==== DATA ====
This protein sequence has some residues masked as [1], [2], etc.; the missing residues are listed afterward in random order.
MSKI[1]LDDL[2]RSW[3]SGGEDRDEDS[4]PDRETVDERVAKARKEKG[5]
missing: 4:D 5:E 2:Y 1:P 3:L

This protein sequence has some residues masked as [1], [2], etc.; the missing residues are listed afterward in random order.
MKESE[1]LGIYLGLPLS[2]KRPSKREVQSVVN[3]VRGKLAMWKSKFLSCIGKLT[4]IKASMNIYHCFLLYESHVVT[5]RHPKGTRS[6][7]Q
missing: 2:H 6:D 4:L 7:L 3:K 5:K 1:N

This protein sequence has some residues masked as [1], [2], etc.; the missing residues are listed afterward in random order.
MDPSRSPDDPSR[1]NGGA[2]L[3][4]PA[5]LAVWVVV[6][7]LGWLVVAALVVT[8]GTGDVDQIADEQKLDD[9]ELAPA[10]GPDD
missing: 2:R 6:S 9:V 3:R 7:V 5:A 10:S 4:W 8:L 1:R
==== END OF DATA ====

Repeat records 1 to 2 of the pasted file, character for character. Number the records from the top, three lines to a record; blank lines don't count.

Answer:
This protein sequence has some residues masked as [1], [2], etc.; the missing residues are listed afterward in random order.
MSKI[1]LDDL[2]RSW[3]SGGEDRDEDS[4]PDRETVDERVAKARKEKG[5]
missing: 4:D 5:E 2:Y 1:P 3:L

This protein sequence has some residues masked as [1], [2], etc.; the missing residues are listed afterward in random order.
MKESE[1]LGIYLGLPLS[2]KRPSKREVQSVVN[3]VRGKLAMWKSKFLSCIGKLT[4]IKASMNIYHCFLLYESHVVT[5]RHPKGTRS[6][7]Q
missing: 2:H 6:D 4:L 7:L 3:K 5:K 1:N